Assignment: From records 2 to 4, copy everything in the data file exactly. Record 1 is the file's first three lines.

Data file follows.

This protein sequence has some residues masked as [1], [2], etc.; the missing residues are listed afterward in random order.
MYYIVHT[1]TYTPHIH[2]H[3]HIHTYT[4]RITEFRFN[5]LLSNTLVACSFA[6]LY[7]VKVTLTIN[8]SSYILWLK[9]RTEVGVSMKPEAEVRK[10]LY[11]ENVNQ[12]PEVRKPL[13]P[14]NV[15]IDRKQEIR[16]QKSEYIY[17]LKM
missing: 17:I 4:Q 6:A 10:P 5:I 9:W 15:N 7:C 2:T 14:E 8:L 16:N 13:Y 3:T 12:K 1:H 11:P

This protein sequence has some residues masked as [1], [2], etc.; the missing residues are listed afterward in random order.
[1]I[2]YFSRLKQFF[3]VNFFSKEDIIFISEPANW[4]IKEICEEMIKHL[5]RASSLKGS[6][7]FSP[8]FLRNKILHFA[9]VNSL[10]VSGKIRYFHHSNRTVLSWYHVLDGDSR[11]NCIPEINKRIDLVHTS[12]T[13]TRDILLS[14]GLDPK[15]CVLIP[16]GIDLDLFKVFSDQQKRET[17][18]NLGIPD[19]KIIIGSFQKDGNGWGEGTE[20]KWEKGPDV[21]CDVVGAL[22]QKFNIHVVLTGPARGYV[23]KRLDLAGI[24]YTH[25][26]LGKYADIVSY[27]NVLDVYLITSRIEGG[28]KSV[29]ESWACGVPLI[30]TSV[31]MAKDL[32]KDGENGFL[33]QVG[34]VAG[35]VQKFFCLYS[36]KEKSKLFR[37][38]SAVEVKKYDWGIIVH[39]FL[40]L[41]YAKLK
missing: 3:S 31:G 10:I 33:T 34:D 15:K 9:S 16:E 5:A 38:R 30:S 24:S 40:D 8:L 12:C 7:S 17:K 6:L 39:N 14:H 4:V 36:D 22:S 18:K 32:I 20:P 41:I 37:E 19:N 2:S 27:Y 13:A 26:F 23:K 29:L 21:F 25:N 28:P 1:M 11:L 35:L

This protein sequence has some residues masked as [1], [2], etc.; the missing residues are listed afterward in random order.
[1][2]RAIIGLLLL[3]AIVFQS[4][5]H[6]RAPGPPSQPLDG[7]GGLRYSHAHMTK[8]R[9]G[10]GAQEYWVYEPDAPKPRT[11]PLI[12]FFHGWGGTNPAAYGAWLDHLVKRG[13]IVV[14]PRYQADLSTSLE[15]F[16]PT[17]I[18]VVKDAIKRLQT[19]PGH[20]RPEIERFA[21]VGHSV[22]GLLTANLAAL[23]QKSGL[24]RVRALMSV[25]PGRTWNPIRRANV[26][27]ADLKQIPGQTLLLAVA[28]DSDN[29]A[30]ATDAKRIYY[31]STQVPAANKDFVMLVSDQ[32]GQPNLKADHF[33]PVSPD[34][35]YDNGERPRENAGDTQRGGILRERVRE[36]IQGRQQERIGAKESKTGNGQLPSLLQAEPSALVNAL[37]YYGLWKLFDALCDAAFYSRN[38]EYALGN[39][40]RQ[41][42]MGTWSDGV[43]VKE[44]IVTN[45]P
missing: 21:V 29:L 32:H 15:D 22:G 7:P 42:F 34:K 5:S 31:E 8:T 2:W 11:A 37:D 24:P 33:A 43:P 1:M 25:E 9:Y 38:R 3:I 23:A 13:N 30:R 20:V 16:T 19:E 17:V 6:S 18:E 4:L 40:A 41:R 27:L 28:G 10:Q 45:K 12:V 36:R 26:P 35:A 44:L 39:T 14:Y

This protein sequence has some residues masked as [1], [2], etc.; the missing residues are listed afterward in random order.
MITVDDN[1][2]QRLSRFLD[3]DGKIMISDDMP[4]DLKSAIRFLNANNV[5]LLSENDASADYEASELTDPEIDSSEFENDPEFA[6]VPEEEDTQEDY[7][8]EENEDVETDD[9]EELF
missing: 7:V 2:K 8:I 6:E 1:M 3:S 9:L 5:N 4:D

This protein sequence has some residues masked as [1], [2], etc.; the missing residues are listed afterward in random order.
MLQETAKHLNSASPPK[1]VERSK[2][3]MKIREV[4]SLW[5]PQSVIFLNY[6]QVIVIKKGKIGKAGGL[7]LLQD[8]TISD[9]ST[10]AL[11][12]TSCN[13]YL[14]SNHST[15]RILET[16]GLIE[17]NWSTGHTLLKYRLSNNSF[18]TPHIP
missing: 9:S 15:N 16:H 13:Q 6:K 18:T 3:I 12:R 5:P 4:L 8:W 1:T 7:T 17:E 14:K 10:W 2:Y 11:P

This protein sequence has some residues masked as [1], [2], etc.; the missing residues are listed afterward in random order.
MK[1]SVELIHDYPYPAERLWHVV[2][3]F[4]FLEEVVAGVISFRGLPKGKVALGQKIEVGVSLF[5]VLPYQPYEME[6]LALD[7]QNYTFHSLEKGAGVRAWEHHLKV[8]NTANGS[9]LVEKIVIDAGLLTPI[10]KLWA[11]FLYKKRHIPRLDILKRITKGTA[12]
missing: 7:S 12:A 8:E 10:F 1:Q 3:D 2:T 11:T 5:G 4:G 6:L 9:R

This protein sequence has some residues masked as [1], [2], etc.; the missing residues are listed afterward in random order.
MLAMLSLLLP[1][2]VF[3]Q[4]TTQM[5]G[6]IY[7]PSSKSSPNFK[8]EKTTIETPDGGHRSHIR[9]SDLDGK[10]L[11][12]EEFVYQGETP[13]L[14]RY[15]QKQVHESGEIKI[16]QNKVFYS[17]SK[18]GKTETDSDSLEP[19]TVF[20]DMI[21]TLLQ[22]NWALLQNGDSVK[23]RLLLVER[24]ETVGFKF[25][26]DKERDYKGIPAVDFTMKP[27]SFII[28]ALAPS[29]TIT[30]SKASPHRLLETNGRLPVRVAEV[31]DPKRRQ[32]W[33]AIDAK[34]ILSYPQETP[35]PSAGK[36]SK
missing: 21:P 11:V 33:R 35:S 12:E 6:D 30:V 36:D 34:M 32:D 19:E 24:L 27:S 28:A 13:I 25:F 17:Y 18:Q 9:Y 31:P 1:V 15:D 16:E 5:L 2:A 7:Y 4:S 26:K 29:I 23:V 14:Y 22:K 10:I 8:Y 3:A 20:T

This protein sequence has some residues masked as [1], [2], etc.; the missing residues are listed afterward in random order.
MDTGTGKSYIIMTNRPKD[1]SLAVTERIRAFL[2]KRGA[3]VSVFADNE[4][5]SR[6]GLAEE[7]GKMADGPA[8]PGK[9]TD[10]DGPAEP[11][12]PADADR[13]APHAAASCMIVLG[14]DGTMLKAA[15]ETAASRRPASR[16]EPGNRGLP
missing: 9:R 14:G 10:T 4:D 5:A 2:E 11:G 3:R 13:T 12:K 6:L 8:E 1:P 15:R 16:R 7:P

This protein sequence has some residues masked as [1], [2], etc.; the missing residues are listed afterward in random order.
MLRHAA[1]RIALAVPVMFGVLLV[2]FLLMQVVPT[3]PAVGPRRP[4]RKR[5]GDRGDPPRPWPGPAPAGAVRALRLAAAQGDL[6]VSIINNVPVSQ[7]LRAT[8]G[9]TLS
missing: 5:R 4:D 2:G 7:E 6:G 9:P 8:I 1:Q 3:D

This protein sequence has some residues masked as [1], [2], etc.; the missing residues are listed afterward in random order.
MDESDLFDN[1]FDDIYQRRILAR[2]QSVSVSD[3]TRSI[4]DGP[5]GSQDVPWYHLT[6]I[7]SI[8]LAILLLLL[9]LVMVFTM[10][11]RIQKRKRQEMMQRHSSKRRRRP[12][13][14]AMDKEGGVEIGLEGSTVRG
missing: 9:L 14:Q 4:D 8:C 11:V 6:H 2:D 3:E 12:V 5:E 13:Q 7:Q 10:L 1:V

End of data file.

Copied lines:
This protein sequence has some residues masked as [1], [2], etc.; the missing residues are listed afterward in random order.
[1]I[2]YFSRLKQFF[3]VNFFSKEDIIFISEPANW[4]IKEICEEMIKHL[5]RASSLKGS[6][7]FSP[8]FLRNKILHFA[9]VNSL[10]VSGKIRYFHHSNRTVLSWYHVLDGDSR[11]NCIPEINKRIDLVHTS[12]T[13]TRDILLS[14]GLDPK[15]CVLIP[16]GIDLDLFKVFSDQQKRET[17][18]NLGIPD[19]KIIIGSFQKDGNGWGEGTE[20]KWEKGPDV[21]CDVVGAL[22]QKFNIHVVLTGPARGYV[23]KRLDLAGI[24]YTH[25][26]LGKYADIVSY[27]NVLDVYLITSRIEGG[28]KSV[29]ESWACGVPLI[30]TSV[31]MAKDL[32]KDGENGFL[33]QVG[34]VAG[35]VQKFFCLYS[36]KEKSKLFR[37][38]SAVEVKKYDWGIIVH[39]FL[40]L[41]YAKLK
missing: 3:S 31:G 10:I 33:T 34:D 15:K 9:S 16:E 5:A 38:R 30:S 24:S 40:D 8:L 12:C 7:S 17:K 6:L 39:N 14:H 4:V 36:D 22:S 18:K 32:I 20:P 41:I 37:E 19:N 2:S 27:Y 13:A 26:F 23:K 29:L 21:F 25:N 28:P 1:M 11:L 35:L

This protein sequence has some residues masked as [1], [2], etc.; the missing residues are listed afterward in random order.
[1][2]RAIIGLLLL[3]AIVFQS[4][5]H[6]RAPGPPSQPLDG[7]GGLRYSHAHMTK[8]R[9]G[10]GAQEYWVYEPDAPKPRT[11]PLI[12]FFHGWGGTNPAAYGAWLDHLVKRG[13]IVV[14]PRYQADLSTSLE[15]F[16]PT[17]I[18]VVKDAIKRLQT[19]PGH[20]RPEIERFA[21]VGHSV[22]GLLTANLAAL[23]QKSGL[24]RVRALMSV[25]PGRTWNPIRRANV[26][27]ADLKQIPGQTLLLAVA[28]DSDN[29]A[30]ATDAKRIYY[31]STQVPAANKDFVMLVSDQ[32]GQPNLKADHF[33]PVSPD[34][35]YDNGERPRENAGDTQRGGILRERVRE[36]IQGRQQERIGAKESKTGNGQLPSLLQAEPSALVNAL[37]YYGLWKLFDALCDAAFYSRN[38]EYALGN[39][40]RQ[41][42]MGTWSDGV[43]VKE[44]IVTN[45]P
missing: 21:V 29:L 32:H 15:D 22:G 7:P 42:F 34:K 5:S 31:E 8:T 2:W 11:A 37:D 24:P 33:A 43:P 1:M 25:E 9:Y 38:R 3:I 23:A 13:N 30:R 20:V 16:T 19:E 17:V 6:S 18:E 4:L 40:A 41:R 27:L 28:G 10:Q 45:K 12:V 36:R 26:P 35:A 44:L 39:T 14:Y

This protein sequence has some residues masked as [1], [2], etc.; the missing residues are listed afterward in random order.
MITVDDN[1][2]QRLSRFLD[3]DGKIMISDDMP[4]DLKSAIRFLNANNV[5]LLSENDASADYEASELTDPEIDSSEFENDPEFA[6]VPEEEDTQEDY[7][8]EENEDVETDD[9]EELF
missing: 7:V 2:K 8:I 6:E 1:M 3:S 9:L 5:N 4:D